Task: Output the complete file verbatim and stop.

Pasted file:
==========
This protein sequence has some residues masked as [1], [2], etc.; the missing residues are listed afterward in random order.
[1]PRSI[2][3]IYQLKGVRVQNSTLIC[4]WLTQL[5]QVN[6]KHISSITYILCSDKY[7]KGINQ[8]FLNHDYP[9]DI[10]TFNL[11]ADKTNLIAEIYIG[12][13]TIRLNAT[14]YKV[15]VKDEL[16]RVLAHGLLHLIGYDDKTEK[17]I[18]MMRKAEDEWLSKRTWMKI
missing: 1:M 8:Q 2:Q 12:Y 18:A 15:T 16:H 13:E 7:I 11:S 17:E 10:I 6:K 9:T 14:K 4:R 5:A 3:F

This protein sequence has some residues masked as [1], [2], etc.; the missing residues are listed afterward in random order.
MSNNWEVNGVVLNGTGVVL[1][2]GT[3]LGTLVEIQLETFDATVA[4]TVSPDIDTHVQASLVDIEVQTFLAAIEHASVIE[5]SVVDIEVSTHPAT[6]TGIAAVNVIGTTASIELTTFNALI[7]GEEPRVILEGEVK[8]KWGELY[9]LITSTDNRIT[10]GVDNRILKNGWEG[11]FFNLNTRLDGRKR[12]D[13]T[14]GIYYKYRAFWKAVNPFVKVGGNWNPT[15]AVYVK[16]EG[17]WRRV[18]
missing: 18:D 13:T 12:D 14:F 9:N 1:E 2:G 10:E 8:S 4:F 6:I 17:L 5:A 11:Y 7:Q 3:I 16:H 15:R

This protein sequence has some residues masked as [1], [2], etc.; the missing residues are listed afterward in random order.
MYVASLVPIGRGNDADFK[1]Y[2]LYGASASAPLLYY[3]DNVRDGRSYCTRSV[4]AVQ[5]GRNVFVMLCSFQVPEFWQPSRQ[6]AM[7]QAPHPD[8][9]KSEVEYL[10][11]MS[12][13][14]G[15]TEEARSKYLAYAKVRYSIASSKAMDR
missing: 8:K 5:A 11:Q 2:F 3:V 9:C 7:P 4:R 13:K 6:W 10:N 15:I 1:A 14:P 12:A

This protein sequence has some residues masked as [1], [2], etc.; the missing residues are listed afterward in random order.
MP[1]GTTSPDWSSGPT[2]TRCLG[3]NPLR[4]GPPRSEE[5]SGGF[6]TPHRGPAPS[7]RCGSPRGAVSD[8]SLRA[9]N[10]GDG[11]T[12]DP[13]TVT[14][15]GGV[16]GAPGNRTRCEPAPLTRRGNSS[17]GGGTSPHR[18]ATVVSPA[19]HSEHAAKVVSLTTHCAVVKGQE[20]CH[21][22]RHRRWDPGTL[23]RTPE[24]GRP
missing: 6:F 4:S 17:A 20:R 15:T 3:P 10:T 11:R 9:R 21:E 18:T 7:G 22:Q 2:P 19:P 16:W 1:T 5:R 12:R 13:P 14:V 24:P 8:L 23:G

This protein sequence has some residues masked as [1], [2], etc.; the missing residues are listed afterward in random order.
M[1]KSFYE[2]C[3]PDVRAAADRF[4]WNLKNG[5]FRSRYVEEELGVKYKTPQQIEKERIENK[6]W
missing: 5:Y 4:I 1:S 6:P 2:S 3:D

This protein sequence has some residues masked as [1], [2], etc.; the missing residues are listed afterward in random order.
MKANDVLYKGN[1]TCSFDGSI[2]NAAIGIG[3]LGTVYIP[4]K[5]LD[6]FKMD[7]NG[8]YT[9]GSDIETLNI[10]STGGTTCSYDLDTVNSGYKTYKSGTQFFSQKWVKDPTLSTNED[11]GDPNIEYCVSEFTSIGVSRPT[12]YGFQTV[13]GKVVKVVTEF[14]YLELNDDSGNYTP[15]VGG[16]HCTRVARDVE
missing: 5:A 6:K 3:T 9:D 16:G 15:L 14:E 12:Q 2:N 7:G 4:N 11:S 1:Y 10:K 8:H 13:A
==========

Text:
This protein sequence has some residues masked as [1], [2], etc.; the missing residues are listed afterward in random order.
[1]PRSI[2][3]IYQLKGVRVQNSTLIC[4]WLTQL[5]QVN[6]KHISSITYILCSDKY[7]KGINQ[8]FLNHDYP[9]DI[10]TFNL[11]ADKTNLIAEIYIG[12][13]TIRLNAT[14]YKV[15]VKDEL[16]RVLAHGLLHLIGYDDKTEK[17]I[18]MMRKAEDEWLSKRTWMKI
missing: 1:M 8:Q 2:Q 12:Y 18:A 15:T 16:H 13:E 7:I 11:S 17:E 10:I 6:K 9:T 14:K 4:R 5:A 3:F

This protein sequence has some residues masked as [1], [2], etc.; the missing residues are listed afterward in random order.
MSNNWEVNGVVLNGTGVVL[1][2]GT[3]LGTLVEIQLETFDATVA[4]TVSPDIDTHVQASLVDIEVQTFLAAIEHASVIE[5]SVVDIEVSTHPAT[6]TGIAAVNVIGTTASIELTTFNALI[7]GEEPRVILEGEVK[8]KWGELY[9]LITSTDNRIT[10]GVDNRILKNGWEG[11]FFNLNTRLDGRKR[12]D[13]T[14]GIYYKYRAFWKAVNPFVKVGGNWNPT[15]AVYVK[16]EG[17]WRRV[18]
missing: 18:D 13:T 12:D 14:F 9:N 1:E 2:G 10:E 8:S 4:F 6:I 17:L 5:A 11:Y 7:Q 3:I 16:H 15:R

This protein sequence has some residues masked as [1], [2], etc.; the missing residues are listed afterward in random order.
MYVASLVPIGRGNDADFK[1]Y[2]LYGASASAPLLYY[3]DNVRDGRSYCTRSV[4]AVQ[5]GRNVFVMLCSFQVPEFWQPSRQ[6]AM[7]QAPHPD[8][9]KSEVEYL[10][11]MS[12][13][14]G[15]TEEARSKYLAYAKVRYSIASSKAMDR
missing: 8:K 5:A 11:Q 2:F 3:V 9:C 7:P 4:R 13:K 6:W 10:N 15:I 1:A 14:P 12:A

This protein sequence has some residues masked as [1], [2], etc.; the missing residues are listed afterward in random order.
MP[1]GTTSPDWSSGPT[2]TRCLG[3]NPLR[4]GPPRSEE[5]SGGF[6]TPHRGPAPS[7]RCGSPRGAVSD[8]SLRA[9]N[10]GDG[11]T[12]DP[13]TVT[14][15]GGV[16]GAPGNRTRCEPAPLTRRGNSS[17]GGGTSPHR[18]ATVVSPA[19]HSEHAAKVVSLTTHCAVVKGQE[20]CH[21][22]RHRRWDPGTL[23]RTPE[24]GRP
missing: 6:F 4:S 17:A 20:R 15:T 3:P 10:T 11:R 9:R 21:E 18:T 7:G 22:Q 2:P 19:P 16:W 1:T 5:R 12:R 13:P 14:V 24:P 8:L 23:G

This protein sequence has some residues masked as [1], [2], etc.; the missing residues are listed afterward in random order.
M[1]KSFYE[2]C[3]PDVRAAADRF[4]WNLKNG[5]FRSRYVEEELGVKYKTPQQIEKERIENK[6]W
missing: 5:Y 4:I 1:S 6:P 2:S 3:D

This protein sequence has some residues masked as [1], [2], etc.; the missing residues are listed afterward in random order.
MKANDVLYKGN[1]TCSFDGSI[2]NAAIGIG[3]LGTVYIP[4]K[5]LD[6]FKMD[7]NG[8]YT[9]GSDIETLNI[10]STGGTTCSYDLDTVNSGYKTYKSGTQFFSQKWVKDPTLSTNED[11]GDPNIEYCVSEFTSIGVSRPT[12]YGFQTV[13]GKVVKVVTEF[14]YLELNDDSGNYTP[15]VGG[16]HCTRVARDVE
missing: 5:A 6:K 3:T 9:D 16:G 15:L 14:E 12:Q 2:N 7:G 4:N 11:S 1:Y 10:K 8:H 13:A